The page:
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Re: Some recent Internet Drafts relating to URIs

From: Patrick Stickler <patrick.stickler@nokia.com>
Date: Sun, 20 Jan 2002 20:13:38 +0200
To: Michael Mealling <michael@neonym.net>
CC: URN <URN-IETF@LISTS.NETSOL.COM>, URI <uri@w3.org>
Message-ID: <B870D574.BE93%patrick.stickler@nokia.com>
On 2002-01-20 19:00, "ext Michael Mealling" <michael@neonym.net> wrote:

> On Sun, Jan 20, 2002 at 06:29:31PM +0200, Patrick Stickler wrote:
>> On 2002-01-19 14:04, "ext Justin Couch" <justin@vlc.com.au> wrote:
>>> ... The
>>> URN class is coded to look for the "urn:" prefix,
>> 
>> But not all URNs are 'urn:'s.
>> 
>> 'hrn:'s are also URNs.
> 
> We tried that route and after almost 10 years never got any agreement on it.
> Both sides had perfectly valid points so we wasted _years_ of time on
> arguments that in the end wouldn't have changed much anyway...

Interesting....   so you propose a monopoly on indirect identifier schemes?

What about folks who need or want a hierarchical URN scheme? What about
folks who do not wish to reserve a 'urn:' namespace because the space
they want to use will be transient -- but none the less in need of global
uniqueness. What about ... surely I don't need to enumerate all of the
obvious cases where 'uri:' doesn't do the job...

Sorry that I wasn't present for those ten long years of discussion.

I don't agree, though, with your asserted conclusions.
 
>>> ... If you created a URL object
>>> using "hrn:"
>> 
>> But you wouldn't do that, since an 'hrn:' is not a URL, it
>> is a URN.
> 
> And I disagree. A 'URN' is just one URI scheme and trying to get everyone
> to agree that there's more to it than that just wont' fly. I tried arguing
> that for a long time and in the end I realized it just wasn't worth the
> effort.

Let's please keep the terminology straight. 'URN' is a URI Class, not a
scheme. If you wish to assert that there is one and only one URN scheme,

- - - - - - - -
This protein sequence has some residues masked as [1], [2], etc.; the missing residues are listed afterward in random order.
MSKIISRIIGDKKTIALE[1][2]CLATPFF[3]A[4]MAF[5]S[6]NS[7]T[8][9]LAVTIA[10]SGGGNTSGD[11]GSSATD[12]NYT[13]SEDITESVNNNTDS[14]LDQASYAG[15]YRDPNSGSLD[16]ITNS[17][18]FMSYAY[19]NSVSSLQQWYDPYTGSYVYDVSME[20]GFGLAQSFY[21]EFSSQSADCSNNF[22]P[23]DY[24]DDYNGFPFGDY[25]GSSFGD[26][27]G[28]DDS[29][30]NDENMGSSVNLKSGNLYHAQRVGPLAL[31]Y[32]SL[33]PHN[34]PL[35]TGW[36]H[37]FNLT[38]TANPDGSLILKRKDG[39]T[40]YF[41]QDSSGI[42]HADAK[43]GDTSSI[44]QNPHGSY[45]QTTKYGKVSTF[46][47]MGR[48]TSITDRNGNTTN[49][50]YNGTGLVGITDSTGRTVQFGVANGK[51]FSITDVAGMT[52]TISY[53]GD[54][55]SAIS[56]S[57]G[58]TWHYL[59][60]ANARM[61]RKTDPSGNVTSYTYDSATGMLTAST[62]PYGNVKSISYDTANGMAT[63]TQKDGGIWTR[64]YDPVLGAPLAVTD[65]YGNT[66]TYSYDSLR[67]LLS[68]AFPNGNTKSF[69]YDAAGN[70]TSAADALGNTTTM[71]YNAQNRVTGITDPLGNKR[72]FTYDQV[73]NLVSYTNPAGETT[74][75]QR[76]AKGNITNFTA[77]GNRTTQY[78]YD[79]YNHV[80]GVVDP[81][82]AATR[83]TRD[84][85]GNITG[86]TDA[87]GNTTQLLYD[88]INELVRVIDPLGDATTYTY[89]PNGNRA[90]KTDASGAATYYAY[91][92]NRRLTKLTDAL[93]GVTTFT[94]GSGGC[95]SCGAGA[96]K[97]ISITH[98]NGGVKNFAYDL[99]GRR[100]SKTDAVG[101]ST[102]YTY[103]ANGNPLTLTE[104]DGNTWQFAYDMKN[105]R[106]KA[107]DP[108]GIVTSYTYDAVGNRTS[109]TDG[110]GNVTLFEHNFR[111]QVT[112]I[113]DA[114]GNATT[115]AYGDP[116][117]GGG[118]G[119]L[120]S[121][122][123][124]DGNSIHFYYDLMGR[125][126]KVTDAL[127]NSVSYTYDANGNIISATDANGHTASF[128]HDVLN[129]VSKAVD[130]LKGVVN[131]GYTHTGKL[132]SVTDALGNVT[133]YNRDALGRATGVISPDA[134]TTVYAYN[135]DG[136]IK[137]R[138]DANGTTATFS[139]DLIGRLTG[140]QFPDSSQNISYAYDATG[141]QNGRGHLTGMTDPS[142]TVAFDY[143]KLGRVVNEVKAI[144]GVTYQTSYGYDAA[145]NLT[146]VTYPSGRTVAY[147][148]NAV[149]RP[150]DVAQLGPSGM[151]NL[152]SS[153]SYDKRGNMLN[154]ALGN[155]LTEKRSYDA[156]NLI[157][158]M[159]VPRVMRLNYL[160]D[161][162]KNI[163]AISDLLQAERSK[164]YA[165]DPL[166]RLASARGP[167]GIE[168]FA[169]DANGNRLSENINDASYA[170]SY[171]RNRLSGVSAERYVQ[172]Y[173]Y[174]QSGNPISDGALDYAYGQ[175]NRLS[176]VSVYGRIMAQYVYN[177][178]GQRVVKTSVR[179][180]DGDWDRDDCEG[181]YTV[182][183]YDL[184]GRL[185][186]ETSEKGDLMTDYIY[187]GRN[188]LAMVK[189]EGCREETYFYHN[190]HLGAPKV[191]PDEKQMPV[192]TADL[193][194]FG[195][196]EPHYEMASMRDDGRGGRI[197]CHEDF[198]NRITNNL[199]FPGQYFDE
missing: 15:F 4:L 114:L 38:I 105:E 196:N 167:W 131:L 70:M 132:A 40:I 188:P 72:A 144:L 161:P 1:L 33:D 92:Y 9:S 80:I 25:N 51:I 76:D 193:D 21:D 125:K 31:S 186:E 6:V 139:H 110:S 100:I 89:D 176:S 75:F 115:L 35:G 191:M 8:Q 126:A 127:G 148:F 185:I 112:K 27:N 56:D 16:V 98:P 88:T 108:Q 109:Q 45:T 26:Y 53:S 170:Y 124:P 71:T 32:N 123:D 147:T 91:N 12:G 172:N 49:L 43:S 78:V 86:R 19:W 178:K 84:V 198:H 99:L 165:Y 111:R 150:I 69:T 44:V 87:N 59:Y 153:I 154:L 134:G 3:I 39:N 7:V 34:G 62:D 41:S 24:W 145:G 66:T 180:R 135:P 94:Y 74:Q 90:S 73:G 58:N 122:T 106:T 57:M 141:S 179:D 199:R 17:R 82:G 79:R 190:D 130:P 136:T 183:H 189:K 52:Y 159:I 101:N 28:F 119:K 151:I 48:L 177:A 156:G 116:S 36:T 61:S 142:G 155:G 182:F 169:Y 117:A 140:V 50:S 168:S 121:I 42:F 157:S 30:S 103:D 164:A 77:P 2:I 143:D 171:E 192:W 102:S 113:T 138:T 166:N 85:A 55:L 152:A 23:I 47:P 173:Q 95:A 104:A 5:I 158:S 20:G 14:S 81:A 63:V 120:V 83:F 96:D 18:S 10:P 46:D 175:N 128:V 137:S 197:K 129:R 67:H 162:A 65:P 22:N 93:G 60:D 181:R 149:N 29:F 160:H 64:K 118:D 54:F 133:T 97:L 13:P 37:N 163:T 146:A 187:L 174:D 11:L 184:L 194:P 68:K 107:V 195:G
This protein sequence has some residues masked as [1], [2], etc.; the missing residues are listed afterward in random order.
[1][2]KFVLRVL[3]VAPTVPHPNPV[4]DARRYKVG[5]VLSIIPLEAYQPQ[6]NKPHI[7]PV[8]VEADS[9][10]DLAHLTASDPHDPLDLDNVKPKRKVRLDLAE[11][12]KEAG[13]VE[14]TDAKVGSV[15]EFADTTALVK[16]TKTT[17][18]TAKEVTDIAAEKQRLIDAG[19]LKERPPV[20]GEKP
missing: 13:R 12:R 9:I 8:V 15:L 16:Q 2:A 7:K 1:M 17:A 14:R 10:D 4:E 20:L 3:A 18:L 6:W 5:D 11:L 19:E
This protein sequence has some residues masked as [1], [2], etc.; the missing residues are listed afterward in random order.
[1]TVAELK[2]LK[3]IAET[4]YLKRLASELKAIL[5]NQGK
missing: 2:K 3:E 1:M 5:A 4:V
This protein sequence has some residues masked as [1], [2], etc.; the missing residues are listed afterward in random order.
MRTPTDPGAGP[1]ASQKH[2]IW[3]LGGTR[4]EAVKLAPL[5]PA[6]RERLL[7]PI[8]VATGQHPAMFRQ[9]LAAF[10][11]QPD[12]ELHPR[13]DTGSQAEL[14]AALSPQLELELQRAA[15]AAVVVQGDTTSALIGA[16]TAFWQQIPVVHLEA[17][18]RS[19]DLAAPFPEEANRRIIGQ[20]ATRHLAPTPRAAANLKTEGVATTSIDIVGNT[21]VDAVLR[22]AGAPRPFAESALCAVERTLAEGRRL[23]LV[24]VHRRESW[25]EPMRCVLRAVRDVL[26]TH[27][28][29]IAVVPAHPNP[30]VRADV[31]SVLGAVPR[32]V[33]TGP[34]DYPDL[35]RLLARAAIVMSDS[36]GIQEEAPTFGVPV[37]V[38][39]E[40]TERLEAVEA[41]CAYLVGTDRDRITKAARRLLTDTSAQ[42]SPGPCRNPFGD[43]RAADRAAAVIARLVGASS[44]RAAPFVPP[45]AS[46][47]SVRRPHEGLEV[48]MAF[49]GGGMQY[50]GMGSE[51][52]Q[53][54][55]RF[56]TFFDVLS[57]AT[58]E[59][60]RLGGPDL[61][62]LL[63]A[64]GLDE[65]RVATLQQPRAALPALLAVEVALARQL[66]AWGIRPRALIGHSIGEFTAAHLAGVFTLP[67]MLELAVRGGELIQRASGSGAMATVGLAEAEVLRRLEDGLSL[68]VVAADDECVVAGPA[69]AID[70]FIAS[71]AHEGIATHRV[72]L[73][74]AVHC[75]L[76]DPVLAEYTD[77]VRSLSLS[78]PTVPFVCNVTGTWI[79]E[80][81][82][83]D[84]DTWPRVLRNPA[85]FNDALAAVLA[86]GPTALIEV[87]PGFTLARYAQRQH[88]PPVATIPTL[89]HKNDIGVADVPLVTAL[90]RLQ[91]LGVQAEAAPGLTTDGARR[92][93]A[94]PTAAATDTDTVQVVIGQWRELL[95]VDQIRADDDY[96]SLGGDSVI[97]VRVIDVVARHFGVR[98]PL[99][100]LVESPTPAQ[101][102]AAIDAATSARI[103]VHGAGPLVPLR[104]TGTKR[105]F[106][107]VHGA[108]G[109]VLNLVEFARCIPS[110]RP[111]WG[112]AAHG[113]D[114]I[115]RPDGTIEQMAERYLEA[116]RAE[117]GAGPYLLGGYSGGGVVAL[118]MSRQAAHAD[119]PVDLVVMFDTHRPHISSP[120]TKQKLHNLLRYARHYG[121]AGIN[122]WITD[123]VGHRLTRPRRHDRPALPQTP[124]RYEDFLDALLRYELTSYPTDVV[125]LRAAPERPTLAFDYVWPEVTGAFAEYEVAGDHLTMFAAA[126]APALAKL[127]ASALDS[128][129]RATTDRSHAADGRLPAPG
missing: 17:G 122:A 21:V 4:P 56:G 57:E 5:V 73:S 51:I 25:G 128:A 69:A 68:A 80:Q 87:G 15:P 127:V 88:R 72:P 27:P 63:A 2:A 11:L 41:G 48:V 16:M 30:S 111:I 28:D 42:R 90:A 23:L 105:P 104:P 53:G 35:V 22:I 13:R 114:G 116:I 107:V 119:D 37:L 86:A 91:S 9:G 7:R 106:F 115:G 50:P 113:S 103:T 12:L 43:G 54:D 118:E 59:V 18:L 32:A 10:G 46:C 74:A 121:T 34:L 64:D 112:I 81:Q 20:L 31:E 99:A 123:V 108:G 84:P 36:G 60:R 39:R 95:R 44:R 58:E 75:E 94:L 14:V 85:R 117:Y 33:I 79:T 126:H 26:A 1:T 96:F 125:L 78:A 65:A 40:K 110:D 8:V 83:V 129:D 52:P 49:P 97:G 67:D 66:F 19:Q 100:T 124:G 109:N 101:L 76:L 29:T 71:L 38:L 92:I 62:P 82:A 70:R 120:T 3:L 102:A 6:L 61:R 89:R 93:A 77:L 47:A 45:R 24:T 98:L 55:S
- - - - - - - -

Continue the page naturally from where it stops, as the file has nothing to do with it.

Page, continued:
namely 'urn:', fine, but they are *not* the same thing.

Whether you subscribe to the classical or contemporary view of whether
URI classes should be formal or not, the classes still have definition,
and when we speak of URI, URL, URN, etc. we speak of classes, not schemes.

And when I assert that 'hrn:' is a URN scheme, that assertion is valid,
even per the contemporary view. Whether or not some application should
*know* that it is a URN and ascribe some common shared semantics of URN'ness
to it, or whether it should take it in isolation of any classification,
is a separate issue.

I.e. the only difference between the classical and contemporary views
is whether URI classifications are formal or not, not whether those
URI classes have definition (possibly only informal).
 
> The best thing you can and will get is to simply say that there are URIs
> and that each scheme has its own semantics and anything beyond that is
> application specific. IMNSHO, I think you'll have a better chance putting
> these semantics into RDF than you ever will getting them as standard parts
> of the URI definitions....

I intend to express them in RDF, and applications which choose the classical
view of URI classification (that such classifications are formal) may use
such RDF schemas as the mechanism for formal application of such
common semantics. 

E.g. see attachment...

Cheers,

Patrick

--
               
Patrick Stickler              Phone: +358 50 483 9453
Senior Research Scientist     Fax:   +358 7180 35409
Nokia Research Center         Email: patrick.stickler@nokia.com





Received on Sunday, 20 January 2002 13:12:46 GMT

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